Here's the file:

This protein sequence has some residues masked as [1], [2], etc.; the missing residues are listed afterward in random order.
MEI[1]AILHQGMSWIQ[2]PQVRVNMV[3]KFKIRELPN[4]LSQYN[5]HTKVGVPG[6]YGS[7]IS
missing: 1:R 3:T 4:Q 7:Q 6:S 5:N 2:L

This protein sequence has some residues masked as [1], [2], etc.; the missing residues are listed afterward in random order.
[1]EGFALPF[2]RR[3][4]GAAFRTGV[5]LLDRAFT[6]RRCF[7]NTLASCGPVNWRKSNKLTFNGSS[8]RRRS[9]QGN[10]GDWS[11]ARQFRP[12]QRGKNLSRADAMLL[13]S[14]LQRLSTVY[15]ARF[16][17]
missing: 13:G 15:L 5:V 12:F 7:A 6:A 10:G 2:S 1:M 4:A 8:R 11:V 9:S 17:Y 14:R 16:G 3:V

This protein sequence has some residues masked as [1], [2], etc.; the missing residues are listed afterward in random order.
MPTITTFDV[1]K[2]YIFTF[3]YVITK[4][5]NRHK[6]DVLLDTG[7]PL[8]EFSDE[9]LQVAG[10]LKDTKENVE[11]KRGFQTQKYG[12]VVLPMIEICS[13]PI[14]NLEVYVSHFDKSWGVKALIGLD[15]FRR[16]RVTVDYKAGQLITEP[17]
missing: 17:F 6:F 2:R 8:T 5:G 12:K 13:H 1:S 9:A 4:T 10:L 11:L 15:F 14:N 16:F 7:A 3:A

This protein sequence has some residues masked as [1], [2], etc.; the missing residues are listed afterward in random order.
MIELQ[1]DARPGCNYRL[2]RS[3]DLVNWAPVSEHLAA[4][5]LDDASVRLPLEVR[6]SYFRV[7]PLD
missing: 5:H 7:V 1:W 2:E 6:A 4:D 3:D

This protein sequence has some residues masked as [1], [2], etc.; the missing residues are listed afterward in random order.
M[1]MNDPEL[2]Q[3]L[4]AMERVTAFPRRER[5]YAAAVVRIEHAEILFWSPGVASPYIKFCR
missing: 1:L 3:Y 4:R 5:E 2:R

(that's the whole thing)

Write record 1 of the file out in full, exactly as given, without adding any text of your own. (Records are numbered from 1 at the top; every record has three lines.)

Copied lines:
This protein sequence has some residues masked as [1], [2], etc.; the missing residues are listed afterward in random order.
MEI[1]AILHQGMSWIQ[2]PQVRVNMV[3]KFKIRELPN[4]LSQYN[5]HTKVGVPG[6]YGS[7]IS
missing: 1:R 3:T 4:Q 7:Q 6:S 5:N 2:L